Washington, DC, February 8, 2019 – The Washington Oxi Day Foundation is saddened by the passing of our 2013 Greatest Generation Award recipient Congressman John Dingell, the longest-serving member of Congress in U.S. History.
The New York Times writes, “Mr. Dingell, a physically imposing man of 6-foot-3, weighing 200 pounds and intimidating many with his booming voice, was one of the last of the old bulls, a small cadre of powerful Democratic House committee chairmen who had risen through the seniority system and wielded absolute control of their fiefs. Like the other old bulls, he used his position to protect his hometown interests — in his case, the automobile industry. Some called him the most powerful man in Washington who had never become president.”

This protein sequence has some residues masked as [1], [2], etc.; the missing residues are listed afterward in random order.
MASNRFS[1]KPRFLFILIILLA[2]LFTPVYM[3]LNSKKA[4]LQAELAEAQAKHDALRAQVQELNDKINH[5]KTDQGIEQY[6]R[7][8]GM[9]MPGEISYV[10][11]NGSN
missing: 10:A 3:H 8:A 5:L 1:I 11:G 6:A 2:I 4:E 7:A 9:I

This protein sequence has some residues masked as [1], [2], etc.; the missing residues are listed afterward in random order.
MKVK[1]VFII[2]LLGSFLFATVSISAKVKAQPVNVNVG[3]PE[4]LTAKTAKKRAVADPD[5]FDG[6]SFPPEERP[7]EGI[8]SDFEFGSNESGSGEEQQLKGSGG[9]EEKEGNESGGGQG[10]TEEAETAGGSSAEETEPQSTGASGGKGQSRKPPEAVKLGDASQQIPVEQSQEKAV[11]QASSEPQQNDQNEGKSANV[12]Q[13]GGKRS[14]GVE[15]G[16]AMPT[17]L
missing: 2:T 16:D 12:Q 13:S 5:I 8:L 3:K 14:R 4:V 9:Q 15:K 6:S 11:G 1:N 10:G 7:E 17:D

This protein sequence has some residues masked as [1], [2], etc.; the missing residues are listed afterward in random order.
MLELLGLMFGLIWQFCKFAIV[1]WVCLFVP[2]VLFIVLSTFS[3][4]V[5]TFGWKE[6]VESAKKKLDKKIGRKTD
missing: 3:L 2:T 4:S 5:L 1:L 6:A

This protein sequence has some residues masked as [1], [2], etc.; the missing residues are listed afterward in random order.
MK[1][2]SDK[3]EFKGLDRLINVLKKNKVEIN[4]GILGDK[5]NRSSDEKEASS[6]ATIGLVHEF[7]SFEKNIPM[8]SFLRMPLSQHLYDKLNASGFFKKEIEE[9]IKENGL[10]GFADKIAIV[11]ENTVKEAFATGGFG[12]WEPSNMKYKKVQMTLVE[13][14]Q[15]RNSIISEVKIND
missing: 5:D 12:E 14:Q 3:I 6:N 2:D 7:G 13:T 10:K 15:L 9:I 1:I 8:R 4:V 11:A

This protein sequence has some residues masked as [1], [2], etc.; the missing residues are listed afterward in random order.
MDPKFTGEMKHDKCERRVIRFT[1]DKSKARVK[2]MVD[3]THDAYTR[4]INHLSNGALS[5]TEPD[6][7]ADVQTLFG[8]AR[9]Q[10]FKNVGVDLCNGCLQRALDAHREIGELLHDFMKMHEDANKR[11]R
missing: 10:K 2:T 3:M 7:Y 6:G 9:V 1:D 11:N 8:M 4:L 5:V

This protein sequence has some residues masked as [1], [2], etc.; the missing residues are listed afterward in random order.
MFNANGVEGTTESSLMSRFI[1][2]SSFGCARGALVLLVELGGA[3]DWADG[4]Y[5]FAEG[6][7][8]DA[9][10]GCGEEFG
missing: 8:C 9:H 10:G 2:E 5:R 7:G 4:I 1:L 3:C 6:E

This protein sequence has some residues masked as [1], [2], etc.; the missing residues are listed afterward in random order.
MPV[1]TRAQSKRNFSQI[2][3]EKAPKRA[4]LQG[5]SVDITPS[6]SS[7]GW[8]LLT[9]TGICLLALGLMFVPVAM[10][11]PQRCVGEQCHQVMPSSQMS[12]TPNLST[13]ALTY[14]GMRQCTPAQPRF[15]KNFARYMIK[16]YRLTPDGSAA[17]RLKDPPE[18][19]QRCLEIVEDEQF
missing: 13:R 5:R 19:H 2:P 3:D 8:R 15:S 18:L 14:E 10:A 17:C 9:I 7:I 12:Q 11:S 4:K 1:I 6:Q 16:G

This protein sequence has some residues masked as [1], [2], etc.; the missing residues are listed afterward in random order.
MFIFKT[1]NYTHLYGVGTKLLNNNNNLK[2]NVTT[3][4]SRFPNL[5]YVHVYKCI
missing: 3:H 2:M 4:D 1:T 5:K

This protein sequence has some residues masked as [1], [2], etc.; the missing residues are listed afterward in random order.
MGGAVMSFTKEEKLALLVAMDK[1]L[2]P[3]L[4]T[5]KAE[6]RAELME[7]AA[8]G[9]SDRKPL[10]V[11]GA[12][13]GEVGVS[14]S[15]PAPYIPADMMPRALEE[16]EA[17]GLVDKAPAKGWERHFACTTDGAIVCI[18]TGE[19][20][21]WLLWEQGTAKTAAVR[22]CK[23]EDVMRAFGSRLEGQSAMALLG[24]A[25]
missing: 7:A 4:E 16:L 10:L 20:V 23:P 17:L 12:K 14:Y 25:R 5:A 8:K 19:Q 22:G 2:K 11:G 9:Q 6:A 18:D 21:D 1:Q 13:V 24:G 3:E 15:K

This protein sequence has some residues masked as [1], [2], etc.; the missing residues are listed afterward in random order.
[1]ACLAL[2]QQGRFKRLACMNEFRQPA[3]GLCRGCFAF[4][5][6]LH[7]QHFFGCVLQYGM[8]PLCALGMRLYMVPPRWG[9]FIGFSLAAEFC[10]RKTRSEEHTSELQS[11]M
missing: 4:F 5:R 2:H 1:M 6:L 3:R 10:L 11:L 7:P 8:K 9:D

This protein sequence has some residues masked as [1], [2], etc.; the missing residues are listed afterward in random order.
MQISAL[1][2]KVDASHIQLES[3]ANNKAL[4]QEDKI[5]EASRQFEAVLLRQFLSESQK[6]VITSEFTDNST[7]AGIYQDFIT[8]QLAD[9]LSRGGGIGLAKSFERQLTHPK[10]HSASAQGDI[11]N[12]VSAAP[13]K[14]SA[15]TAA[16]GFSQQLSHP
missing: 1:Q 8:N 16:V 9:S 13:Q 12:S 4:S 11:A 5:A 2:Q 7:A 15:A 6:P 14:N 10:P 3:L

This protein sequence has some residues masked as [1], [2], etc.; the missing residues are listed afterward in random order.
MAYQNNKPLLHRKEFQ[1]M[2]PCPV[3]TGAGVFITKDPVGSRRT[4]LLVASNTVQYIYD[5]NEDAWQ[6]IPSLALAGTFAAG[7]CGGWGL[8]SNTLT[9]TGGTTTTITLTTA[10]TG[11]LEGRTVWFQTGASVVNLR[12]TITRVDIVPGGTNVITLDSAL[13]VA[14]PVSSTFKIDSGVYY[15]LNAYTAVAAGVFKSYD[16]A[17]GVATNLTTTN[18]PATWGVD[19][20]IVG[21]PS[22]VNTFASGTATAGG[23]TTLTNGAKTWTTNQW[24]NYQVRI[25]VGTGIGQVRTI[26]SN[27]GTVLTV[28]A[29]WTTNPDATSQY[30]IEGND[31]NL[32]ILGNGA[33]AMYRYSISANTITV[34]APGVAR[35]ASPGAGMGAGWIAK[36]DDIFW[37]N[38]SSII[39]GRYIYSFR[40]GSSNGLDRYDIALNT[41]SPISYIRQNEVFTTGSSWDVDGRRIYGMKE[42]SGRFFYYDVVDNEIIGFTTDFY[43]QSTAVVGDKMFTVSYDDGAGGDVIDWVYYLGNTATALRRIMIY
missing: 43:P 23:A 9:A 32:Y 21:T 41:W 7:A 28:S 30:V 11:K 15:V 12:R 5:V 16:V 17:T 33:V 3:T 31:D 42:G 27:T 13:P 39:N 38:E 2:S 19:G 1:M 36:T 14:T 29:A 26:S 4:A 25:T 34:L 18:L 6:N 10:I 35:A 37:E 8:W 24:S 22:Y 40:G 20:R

Congressman Dingell joined the U.S. Army in 1944 at the age of eighteen. He rose to the rank of Second Lieutenant and received orders to take part in the first wave of a planned invasion of Japan in November of 1945. Upon leaving the Army, Dingell received both his undergraduate degree in chemistry and a law degree from Georgetown University. Dingell was elected to the U.S. Congress in 1955 and represented Michigan’s 12th Congressional District for 59 years.